What are the Main Causes of a Blown Head Gasket?

The main causes of the typical head gasket leak symptoms include:

  • Engine overheating: Overheating causes the metal to expand and compromise the seal on the gasket. Before just replacing the head gasket, the root cause must be fixed first to avoid a recurrence, so read more about overheating problems here.
  • Engine hot spots: Some engines have spots that run hotter than other areas, often between the center cylinders, potentially causing a gasket to fail if the correct one with appropriate reinforcements is not used.
  • Knock or pre-ignition: Incorrect ignition timing, lean mixtures, or incorrect fuel may cause premature mixture detonation in the cylinders that can break down and erode gasket material.
  • Incorrect installation: Incorrect placement of the gasket, an incorrect tightening sequence of the head bolts, re-use of old bolts, and insufficient head-bolt torque could all contribute to gasket failure.
  • Material failure: A manufacturing fault or a substandard aftermarket gasket could cause a failure. The acidic nature of an older coolant mixture can also erode the gasket.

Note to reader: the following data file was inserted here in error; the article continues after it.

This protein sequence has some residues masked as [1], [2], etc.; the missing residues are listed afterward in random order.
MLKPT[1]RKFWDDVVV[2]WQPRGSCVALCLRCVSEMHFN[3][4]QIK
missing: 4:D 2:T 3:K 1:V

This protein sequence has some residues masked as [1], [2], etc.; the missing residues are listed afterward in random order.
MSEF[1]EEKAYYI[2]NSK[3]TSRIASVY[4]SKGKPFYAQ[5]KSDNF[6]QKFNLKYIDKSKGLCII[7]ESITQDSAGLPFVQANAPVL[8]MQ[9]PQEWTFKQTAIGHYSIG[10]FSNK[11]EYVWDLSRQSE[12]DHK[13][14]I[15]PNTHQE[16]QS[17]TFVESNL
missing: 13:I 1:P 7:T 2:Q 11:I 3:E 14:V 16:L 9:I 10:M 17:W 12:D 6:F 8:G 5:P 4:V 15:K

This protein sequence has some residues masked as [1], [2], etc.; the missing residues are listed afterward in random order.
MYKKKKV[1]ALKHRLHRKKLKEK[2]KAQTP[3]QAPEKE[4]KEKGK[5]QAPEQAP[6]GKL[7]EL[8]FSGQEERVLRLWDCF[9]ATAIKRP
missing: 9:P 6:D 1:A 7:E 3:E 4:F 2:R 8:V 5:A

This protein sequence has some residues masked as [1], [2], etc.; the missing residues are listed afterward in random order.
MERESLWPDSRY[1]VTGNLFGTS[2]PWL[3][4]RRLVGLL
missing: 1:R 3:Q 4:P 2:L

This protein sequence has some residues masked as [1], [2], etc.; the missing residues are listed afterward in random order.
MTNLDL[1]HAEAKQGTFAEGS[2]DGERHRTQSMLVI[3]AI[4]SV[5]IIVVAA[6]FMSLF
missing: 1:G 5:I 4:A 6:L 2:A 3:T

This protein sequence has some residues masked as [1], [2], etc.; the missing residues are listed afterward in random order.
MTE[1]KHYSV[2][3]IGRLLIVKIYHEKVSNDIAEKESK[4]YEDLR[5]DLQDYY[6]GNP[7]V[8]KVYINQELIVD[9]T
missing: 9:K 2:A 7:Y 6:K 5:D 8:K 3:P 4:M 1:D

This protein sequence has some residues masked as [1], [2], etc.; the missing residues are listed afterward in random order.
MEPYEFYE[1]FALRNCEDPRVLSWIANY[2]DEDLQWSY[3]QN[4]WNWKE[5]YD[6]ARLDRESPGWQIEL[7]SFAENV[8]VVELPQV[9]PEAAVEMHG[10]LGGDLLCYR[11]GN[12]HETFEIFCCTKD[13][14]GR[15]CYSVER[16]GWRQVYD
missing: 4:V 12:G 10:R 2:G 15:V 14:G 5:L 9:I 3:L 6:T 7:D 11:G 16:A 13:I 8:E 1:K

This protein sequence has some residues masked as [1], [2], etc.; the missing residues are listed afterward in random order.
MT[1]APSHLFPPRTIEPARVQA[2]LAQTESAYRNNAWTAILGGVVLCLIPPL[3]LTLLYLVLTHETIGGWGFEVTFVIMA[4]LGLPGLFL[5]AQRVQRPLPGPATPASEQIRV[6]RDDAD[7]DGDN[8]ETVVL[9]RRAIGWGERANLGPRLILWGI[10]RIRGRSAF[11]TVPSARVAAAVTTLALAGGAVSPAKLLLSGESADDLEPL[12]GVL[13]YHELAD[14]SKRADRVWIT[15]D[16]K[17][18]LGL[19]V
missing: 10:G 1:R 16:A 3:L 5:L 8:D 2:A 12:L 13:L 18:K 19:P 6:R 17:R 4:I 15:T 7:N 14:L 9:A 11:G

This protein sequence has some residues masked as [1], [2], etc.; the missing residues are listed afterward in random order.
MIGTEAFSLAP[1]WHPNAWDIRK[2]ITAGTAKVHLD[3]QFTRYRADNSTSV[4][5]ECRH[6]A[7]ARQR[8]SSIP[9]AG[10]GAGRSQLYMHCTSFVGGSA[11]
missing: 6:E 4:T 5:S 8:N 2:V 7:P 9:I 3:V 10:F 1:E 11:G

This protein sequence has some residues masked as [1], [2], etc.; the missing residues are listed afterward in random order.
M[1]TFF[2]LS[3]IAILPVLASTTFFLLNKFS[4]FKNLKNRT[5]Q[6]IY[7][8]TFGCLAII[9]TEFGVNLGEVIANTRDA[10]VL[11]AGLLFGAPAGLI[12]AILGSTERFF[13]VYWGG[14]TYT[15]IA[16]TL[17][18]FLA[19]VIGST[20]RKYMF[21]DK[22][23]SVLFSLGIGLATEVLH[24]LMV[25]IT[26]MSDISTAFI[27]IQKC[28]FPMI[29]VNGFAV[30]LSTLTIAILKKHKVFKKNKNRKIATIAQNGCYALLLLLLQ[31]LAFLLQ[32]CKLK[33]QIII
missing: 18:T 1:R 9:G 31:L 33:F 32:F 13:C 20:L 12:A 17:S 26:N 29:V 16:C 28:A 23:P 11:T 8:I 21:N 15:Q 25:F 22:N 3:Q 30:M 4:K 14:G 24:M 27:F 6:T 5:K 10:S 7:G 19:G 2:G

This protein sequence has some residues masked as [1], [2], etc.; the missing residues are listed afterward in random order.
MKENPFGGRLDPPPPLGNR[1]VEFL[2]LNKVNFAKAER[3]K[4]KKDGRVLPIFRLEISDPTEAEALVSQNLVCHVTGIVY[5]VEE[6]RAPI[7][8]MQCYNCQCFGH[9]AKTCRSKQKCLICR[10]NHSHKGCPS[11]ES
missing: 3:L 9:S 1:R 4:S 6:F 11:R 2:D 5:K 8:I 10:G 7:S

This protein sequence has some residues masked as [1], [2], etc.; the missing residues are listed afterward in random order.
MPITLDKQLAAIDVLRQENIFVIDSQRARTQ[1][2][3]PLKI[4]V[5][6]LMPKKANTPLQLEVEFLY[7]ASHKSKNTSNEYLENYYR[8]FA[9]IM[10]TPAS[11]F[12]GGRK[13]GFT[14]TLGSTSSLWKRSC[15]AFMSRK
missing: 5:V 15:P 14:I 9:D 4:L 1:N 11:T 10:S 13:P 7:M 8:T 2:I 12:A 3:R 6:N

Engine Overheating unsplash.com
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Blown Head Gasket Symptoms

These are the possible symptoms of a bad or blown head gasket:

  • Smoke from the tailpipe: Coolant escaping into the piston exits the exhaust as white smoke. Read more here on what the various types of smoke might mean.
  • Radiator/coolant tank bubbling: Combustion gases forced into a coolant passage create bubbles in the cooling system when the engine is running. A professional mechanic would have the correct test kit to detect incorrect pressures and leaks.
  • Coolant loss: Coolant escaping through a gasket to the outside will be noticeable. Coolant escaping internally into the oil or pistons might not be immediately obvious. Either way, the coolant level will drop.
  • Milky oil or milky coolant: Coolant mixing with oil turns the oil "milky", and vice versa, reducing the performance of both the cooling and lubrication systems. This can easily be seen by pulling out the dipstick and checking the coolant reservoir.